By JOSH FUNK, AP Business Writer
OMAHA, Neb. (AP) – Business and government officials are bracing for the possibility of a nationwide railroad strike later this week as talks continue between America’s largest freight railroads and their unions. .
The railroads have already begun to cut shipments of hazardous materials and have announced plans to stop transporting refrigerated goods before Friday’s strike deadline. Now companies that depend on Norfolk Southern, Union Pacific, BNSF, CSX, Kansas City Southern and other railroads to deliver their raw materials and finished goods have started planning for the worst.
Meanwhile, Biden administration officials are scrambling to craft a plan to use trucks, ships and planes to try to keep the most crucial chemicals and other goods moving if the railroads stop rolling. But the White House is also keeping pressure on the two sides to settle their differences, and a growing number of business groups are pressuring Congress to be prepared to step in and block a strike if they fail. to an agreement.
“We have made it clear to interested parties the harm that American families, businesses, farmers and communities will suffer if they do not reach a resolution,” White House press secretary Jean-Pierre said on Tuesday. Rock. She said a stoppage is “not acceptable”.
In addition to all the businesses that depend on the railways to deliver their goods, passenger railways are also affected as many of them operate on tracks owned by one of the freight railways. Amtrak has already canceled several of its long-distance trains because there would not be enough time for them to reach their destinations before a strike or lockout is allowed to begin at 12:01 a.m. Friday.
Amtrak has already suspended its California Zephyr and Empire Builder lines that run from Chicago to the West Coast, and starting Wednesday it will stop operating its City of New Orleans, Starlight and Texas Eagle lines along with several others.
Commuter railroads would also be affected. In Chicago, Metra warned its users that it could not run most of its trains in the event of a strike.
The railroads have reached tentative agreements with most of their unions, including a ninth agreement announced on Tuesday, based on recommendations from an emergency presidential council appointed this summer by Joe Biden, who called for increases of 24% and $5,000 in premiums in a five-year deal that’s retroactive to 2020. The deal also includes an additional paid day off per year and higher health insurance costs.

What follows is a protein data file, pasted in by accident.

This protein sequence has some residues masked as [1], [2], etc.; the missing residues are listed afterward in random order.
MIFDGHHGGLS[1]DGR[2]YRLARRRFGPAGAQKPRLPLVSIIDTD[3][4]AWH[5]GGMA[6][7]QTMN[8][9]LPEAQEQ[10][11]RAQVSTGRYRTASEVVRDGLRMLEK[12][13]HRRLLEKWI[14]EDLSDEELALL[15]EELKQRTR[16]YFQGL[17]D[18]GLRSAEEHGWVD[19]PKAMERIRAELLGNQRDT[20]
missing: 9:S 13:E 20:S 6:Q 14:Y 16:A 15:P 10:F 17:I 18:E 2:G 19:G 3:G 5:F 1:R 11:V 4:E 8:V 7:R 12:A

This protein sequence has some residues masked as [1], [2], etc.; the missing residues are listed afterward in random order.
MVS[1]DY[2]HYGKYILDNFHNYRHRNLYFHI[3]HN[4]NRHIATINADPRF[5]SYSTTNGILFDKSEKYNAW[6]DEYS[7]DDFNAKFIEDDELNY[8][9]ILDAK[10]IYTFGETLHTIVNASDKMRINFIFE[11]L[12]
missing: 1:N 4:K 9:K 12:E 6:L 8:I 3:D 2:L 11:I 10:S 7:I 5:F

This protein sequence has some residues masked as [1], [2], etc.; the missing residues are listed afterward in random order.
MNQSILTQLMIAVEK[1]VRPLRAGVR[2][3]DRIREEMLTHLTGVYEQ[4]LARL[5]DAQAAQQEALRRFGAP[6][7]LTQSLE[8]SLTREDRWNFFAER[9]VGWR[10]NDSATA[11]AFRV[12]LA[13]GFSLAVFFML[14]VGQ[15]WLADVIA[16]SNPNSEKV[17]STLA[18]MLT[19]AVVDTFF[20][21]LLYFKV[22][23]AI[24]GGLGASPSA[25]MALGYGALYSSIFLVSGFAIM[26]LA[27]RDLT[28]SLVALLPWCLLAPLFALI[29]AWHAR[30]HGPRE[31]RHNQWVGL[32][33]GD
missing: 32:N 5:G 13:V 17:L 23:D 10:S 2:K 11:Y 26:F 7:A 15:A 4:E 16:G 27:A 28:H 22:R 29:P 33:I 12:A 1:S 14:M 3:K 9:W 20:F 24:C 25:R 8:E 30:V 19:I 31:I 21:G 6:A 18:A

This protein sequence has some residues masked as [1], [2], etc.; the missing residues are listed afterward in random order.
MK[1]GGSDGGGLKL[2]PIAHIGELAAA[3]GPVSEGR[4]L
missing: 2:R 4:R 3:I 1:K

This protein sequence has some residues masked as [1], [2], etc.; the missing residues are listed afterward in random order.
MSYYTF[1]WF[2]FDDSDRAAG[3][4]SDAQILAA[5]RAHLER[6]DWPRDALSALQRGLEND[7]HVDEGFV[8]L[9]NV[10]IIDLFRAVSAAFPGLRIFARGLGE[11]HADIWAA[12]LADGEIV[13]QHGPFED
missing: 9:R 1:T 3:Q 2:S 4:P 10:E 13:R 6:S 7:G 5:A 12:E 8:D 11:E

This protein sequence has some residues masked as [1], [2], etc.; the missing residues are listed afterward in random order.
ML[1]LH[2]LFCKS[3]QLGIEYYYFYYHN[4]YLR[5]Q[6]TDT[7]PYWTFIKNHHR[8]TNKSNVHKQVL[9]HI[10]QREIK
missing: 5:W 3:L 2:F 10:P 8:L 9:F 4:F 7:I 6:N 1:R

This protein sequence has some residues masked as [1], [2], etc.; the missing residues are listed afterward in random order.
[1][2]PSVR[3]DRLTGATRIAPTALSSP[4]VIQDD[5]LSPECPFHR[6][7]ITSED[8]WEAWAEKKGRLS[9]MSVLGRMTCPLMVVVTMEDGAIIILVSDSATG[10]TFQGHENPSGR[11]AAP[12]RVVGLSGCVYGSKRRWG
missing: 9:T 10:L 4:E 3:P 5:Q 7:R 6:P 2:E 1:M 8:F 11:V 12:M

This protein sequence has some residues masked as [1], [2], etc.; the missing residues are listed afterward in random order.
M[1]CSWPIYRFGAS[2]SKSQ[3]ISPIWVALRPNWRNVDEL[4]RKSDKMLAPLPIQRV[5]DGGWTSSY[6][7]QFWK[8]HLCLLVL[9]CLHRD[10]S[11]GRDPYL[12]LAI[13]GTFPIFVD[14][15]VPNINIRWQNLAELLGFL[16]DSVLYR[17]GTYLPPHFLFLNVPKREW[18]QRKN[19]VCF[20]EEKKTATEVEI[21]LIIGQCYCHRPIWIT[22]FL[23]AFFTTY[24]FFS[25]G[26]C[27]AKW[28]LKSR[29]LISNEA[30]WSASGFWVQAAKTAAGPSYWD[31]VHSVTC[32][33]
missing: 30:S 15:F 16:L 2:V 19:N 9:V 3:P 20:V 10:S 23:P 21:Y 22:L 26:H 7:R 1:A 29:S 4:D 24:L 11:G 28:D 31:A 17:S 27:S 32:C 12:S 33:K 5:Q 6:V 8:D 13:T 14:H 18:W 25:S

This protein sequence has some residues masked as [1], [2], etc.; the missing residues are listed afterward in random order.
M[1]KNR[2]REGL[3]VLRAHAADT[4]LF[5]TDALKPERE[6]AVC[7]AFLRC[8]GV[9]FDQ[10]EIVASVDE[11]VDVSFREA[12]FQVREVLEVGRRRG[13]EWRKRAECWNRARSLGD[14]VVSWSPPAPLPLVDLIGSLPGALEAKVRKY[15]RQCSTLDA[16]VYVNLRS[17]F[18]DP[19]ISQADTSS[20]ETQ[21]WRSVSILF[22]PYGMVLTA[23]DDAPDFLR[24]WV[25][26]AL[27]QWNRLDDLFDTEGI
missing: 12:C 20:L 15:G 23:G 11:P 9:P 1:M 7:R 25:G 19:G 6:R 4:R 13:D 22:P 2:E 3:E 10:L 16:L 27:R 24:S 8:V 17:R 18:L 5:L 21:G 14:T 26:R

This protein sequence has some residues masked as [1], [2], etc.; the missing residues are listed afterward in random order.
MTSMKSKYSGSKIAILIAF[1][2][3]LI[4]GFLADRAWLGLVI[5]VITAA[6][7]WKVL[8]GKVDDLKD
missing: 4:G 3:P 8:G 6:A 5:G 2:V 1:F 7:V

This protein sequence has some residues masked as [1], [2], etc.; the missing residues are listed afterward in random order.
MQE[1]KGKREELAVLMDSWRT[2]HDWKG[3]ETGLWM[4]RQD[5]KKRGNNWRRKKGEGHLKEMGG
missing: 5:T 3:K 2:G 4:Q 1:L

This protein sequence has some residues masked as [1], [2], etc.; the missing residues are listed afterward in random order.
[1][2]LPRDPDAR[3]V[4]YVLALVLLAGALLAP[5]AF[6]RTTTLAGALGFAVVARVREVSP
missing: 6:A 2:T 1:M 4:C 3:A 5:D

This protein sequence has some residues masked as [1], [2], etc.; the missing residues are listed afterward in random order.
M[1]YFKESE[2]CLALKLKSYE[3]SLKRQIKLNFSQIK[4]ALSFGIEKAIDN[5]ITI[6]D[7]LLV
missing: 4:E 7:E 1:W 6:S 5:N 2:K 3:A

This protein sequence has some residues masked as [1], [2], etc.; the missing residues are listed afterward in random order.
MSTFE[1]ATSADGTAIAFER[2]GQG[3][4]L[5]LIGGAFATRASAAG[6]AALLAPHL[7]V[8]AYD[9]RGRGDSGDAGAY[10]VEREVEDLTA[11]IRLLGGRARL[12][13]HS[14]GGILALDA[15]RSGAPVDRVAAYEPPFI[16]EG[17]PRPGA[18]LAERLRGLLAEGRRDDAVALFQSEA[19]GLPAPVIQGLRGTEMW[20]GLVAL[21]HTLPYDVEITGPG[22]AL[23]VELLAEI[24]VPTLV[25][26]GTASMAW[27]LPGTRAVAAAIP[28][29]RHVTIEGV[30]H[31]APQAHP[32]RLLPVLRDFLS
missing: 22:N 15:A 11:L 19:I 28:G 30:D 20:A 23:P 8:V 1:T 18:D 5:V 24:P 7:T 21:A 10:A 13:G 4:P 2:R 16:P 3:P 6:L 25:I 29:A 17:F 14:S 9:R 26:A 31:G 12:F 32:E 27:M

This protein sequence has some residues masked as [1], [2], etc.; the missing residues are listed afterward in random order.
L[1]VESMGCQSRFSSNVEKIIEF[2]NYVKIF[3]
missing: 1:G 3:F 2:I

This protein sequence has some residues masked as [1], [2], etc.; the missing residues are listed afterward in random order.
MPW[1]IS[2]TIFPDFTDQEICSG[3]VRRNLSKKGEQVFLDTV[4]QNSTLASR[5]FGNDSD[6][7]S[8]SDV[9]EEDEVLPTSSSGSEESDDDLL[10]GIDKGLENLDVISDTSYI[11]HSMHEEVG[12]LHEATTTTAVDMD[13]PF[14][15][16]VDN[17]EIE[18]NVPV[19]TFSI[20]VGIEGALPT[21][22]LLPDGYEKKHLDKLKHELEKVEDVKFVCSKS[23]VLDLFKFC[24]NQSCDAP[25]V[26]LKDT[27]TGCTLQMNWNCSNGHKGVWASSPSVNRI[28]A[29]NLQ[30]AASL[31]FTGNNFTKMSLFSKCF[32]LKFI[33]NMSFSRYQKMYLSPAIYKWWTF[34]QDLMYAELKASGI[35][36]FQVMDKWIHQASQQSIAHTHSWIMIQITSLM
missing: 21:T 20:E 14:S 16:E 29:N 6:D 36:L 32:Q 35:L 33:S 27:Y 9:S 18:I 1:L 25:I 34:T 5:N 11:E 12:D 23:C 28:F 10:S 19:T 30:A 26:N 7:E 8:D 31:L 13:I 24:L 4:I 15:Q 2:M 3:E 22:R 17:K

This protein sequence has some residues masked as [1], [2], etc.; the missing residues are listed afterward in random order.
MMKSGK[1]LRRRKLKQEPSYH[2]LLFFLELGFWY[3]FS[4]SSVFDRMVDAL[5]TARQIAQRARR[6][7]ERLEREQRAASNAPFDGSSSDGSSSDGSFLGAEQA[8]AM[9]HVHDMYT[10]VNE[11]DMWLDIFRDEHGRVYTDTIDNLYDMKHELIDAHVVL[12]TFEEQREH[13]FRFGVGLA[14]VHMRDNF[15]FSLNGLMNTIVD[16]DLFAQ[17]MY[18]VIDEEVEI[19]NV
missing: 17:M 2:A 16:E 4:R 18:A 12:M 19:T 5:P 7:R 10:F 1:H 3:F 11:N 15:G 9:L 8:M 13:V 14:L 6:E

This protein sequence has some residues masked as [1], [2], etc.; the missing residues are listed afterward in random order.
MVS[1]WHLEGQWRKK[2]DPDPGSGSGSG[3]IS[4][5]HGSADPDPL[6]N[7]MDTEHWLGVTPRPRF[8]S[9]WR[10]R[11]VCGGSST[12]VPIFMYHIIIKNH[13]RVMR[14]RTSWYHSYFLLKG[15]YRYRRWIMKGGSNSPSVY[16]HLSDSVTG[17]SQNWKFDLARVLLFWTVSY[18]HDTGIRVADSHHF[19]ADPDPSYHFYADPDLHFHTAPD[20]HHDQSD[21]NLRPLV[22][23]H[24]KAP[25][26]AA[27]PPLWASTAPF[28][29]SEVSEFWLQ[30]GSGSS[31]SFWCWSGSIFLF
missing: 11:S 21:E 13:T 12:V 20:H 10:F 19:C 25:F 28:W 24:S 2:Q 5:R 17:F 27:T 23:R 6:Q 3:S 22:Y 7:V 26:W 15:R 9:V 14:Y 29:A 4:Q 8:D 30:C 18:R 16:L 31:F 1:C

But the 12 railway unions must agree to prevent a strike. The Brotherhood of Locomotive Engineers and Trainmen union, which represents engineers, and the Transportation Division of the International Association of Sheet Metal, Air, Rail and Transportation Workers, which represents conductors, want the railways to respond to some of their concerns about unpredictable work schedules and strict attendance. rules in addition to agreeing to recommended wage increases.
Ron Kaminkow, general secretary of the Railroad Workers United labor coalition, which includes workers from various railroad unions, said he doesn’t think the unions are demanding much at this stage – exactly the sort of thing most American workers already value the ability to take time off without being penalized.
“We have attendance policies that have become increasingly draconian. This provides very, very little wiggle room for workers who need time off for doctor’s appointments, to spend time with family, to rest,” Kaminkow said.
From Monday, all major railways suspended shipments of hazardous materials to ensure that these dangerous chemicals would not be blocked along the tracks in the event of a strike. Norfolk Southern has told customers it will also stop accepting shipments of intermodal containers full of freight from Wednesday evening as it prepares for “a controlled network shutdown”.
Some companies would probably be more affected than others by a rail shutdown. For example, almost all ethanol and coal and most grain is transported by rail.
Associated Press writers Seung Min Kim and Zeke Miller contributed to this report from Washington D.C.
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